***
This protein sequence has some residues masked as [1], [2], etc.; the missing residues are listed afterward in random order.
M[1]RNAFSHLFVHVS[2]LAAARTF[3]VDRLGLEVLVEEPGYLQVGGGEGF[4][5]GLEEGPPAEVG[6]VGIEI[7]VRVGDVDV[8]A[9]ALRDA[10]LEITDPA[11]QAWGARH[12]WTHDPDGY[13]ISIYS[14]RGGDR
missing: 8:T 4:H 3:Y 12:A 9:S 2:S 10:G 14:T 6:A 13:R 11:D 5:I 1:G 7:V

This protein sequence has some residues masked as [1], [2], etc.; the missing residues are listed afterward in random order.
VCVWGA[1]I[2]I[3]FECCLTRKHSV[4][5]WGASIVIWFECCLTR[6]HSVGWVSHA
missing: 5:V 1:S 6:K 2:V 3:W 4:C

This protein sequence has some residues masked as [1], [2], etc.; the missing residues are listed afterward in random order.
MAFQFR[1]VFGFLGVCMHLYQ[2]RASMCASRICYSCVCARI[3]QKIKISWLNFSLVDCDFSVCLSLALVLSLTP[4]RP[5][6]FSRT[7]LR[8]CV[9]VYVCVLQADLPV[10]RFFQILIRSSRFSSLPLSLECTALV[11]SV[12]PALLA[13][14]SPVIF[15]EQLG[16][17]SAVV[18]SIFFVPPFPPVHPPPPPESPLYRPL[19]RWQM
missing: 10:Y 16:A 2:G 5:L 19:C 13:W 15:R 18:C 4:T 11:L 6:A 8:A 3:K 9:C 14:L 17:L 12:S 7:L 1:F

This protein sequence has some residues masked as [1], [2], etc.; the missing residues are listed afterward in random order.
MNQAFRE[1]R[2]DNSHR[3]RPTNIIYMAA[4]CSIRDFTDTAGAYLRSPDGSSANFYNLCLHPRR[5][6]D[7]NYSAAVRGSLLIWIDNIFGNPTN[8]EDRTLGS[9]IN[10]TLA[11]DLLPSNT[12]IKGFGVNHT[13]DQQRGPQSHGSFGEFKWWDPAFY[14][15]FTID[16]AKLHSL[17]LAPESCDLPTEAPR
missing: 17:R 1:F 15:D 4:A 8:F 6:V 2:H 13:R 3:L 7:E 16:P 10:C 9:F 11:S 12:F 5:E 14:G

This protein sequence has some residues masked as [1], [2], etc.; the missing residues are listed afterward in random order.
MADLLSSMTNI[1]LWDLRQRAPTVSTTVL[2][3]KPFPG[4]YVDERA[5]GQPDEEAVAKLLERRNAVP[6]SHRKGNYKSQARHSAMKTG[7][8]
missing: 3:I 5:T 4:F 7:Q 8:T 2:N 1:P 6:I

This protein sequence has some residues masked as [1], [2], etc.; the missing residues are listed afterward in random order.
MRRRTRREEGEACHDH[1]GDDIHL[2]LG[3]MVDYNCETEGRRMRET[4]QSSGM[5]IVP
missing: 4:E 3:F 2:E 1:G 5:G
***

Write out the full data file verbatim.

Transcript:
This protein sequence has some residues masked as [1], [2], etc.; the missing residues are listed afterward in random order.
M[1]RNAFSHLFVHVS[2]LAAARTF[3]VDRLGLEVLVEEPGYLQVGGGEGF[4][5]GLEEGPPAEVG[6]VGIEI[7]VRVGDVDV[8]A[9]ALRDA[10]LEITDPA[11]QAWGARH[12]WTHDPDGY[13]ISIYS[14]RGGDR
missing: 8:T 4:H 3:Y 12:A 9:S 2:S 10:G 14:T 6:A 13:R 11:D 5:I 1:G 7:V

This protein sequence has some residues masked as [1], [2], etc.; the missing residues are listed afterward in random order.
VCVWGA[1]I[2]I[3]FECCLTRKHSV[4][5]WGASIVIWFECCLTR[6]HSVGWVSHA
missing: 5:V 1:S 6:K 2:V 3:W 4:C

This protein sequence has some residues masked as [1], [2], etc.; the missing residues are listed afterward in random order.
MAFQFR[1]VFGFLGVCMHLYQ[2]RASMCASRICYSCVCARI[3]QKIKISWLNFSLVDCDFSVCLSLALVLSLTP[4]RP[5][6]FSRT[7]LR[8]CV[9]VYVCVLQADLPV[10]RFFQILIRSSRFSSLPLSLECTALV[11]SV[12]PALLA[13][14]SPVIF[15]EQLG[16][17]SAVV[18]SIFFVPPFPPVHPPPPPESPLYRPL[19]RWQM
missing: 10:Y 16:A 2:G 5:L 19:C 13:W 15:R 18:C 4:T 11:L 6:A 8:A 3:K 9:C 14:L 17:L 12:S 7:L 1:F

This protein sequence has some residues masked as [1], [2], etc.; the missing residues are listed afterward in random order.
MNQAFRE[1]R[2]DNSHR[3]RPTNIIYMAA[4]CSIRDFTDTAGAYLRSPDGSSANFYNLCLHPRR[5][6]D[7]NYSAAVRGSLLIWIDNIFGNPTN[8]EDRTLGS[9]IN[10]TLA[11]DLLPSNT[12]IKGFGVNHT[13]DQQRGPQSHGSFGEFKWWDPAFY[14][15]FTID[16]AKLHSL[17]LAPESCDLPTEAPR
missing: 17:R 1:F 15:D 4:A 8:F 6:V 2:H 13:R 3:L 7:E 16:P 10:C 9:F 11:S 12:F 5:E 14:G

This protein sequence has some residues masked as [1], [2], etc.; the missing residues are listed afterward in random order.
MADLLSSMTNI[1]LWDLRQRAPTVSTTVL[2][3]KPFPG[4]YVDERA[5]GQPDEEAVAKLLERRNAVP[6]SHRKGNYKSQARHSAMKTG[7][8]
missing: 3:I 5:T 4:F 7:Q 8:T 2:N 1:P 6:I

This protein sequence has some residues masked as [1], [2], etc.; the missing residues are listed afterward in random order.
MRRRTRREEGEACHDH[1]GDDIHL[2]LG[3]MVDYNCETEGRRMRET[4]QSSGM[5]IVP
missing: 4:E 3:F 2:E 1:G 5:G